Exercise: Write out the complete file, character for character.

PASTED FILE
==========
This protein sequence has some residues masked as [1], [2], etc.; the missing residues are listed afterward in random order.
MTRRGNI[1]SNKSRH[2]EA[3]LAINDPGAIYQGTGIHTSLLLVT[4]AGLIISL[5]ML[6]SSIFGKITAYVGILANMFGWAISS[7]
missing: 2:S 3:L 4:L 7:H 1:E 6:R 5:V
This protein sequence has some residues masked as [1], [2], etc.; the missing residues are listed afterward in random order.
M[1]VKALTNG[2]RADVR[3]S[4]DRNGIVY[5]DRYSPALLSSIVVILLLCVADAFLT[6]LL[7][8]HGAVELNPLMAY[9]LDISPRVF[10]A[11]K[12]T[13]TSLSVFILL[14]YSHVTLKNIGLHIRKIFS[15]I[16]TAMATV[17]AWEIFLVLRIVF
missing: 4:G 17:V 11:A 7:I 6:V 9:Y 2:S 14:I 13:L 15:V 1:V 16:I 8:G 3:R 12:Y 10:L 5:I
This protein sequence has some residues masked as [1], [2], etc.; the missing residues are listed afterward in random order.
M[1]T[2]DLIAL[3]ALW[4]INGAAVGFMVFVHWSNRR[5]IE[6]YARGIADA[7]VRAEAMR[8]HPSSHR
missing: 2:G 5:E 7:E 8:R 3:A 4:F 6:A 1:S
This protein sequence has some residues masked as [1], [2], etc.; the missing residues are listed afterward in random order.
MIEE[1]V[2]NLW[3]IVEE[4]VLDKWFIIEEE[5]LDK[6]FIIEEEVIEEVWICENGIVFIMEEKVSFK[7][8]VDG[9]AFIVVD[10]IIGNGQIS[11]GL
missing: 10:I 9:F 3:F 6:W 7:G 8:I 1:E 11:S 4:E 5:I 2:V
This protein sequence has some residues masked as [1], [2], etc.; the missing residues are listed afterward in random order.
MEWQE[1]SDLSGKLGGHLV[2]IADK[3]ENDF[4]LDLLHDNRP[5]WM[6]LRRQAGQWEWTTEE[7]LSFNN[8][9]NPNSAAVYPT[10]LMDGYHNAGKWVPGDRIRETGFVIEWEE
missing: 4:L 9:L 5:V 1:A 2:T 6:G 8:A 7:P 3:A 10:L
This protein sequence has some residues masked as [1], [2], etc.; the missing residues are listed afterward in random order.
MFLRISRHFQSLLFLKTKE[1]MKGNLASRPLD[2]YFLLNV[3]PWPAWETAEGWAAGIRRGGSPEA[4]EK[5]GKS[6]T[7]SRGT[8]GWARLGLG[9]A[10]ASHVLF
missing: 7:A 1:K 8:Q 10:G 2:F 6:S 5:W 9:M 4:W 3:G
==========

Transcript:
This protein sequence has some residues masked as [1], [2], etc.; the missing residues are listed afterward in random order.
MTRRGNI[1]SNKSRH[2]EA[3]LAINDPGAIYQGTGIHTSLLLVT[4]AGLIISL[5]ML[6]SSIFGKITAYVGILANMFGWAISS[7]
missing: 2:S 3:L 4:L 7:H 1:E 6:R 5:V
This protein sequence has some residues masked as [1], [2], etc.; the missing residues are listed afterward in random order.
M[1]VKALTNG[2]RADVR[3]S[4]DRNGIVY[5]DRYSPALLSSIVVILLLCVADAFLT[6]LL[7][8]HGAVELNPLMAY[9]LDISPRVF[10]A[11]K[12]T[13]TSLSVFILL[14]YSHVTLKNIGLHIRKIFS[15]I[16]TAMATV[17]AWEIFLVLRIVF
missing: 4:G 17:V 11:A 7:I 6:V 9:Y 2:S 14:I 13:L 15:V 1:V 16:I 8:G 3:R 12:Y 10:L 5:I
This protein sequence has some residues masked as [1], [2], etc.; the missing residues are listed afterward in random order.
M[1]T[2]DLIAL[3]ALW[4]INGAAVGFMVFVHWSNRR[5]IE[6]YARGIADA[7]VRAEAMR[8]HPSSHR
missing: 2:G 5:E 7:E 8:R 3:A 4:F 6:A 1:S
This protein sequence has some residues masked as [1], [2], etc.; the missing residues are listed afterward in random order.
MIEE[1]V[2]NLW[3]IVEE[4]VLDKWFIIEEE[5]LDK[6]FIIEEEVIEEVWICENGIVFIMEEKVSFK[7][8]VDG[9]AFIVVD[10]IIGNGQIS[11]GL
missing: 10:I 9:F 3:F 6:W 7:G 8:I 1:E 11:S 4:E 5:I 2:V
This protein sequence has some residues masked as [1], [2], etc.; the missing residues are listed afterward in random order.
MEWQE[1]SDLSGKLGGHLV[2]IADK[3]ENDF[4]LDLLHDNRP[5]WM[6]LRRQAGQWEWTTEE[7]LSFNN[8][9]NPNSAAVYPT[10]LMDGYHNAGKWVPGDRIRETGFVIEWEE
missing: 4:L 9:L 5:V 1:A 2:T 6:G 8:A 7:P 3:A 10:L
This protein sequence has some residues masked as [1], [2], etc.; the missing residues are listed afterward in random order.
MFLRISRHFQSLLFLKTKE[1]MKGNLASRPLD[2]YFLLNV[3]PWPAWETAEGWAAGIRRGGSPEA[4]EK[5]GKS[6]T[7]SRGT[8]GWARLGLG[9]A[10]ASHVLF
missing: 7:A 1:K 8:Q 10:G 2:F 6:S 5:W 9:M 4:W 3:G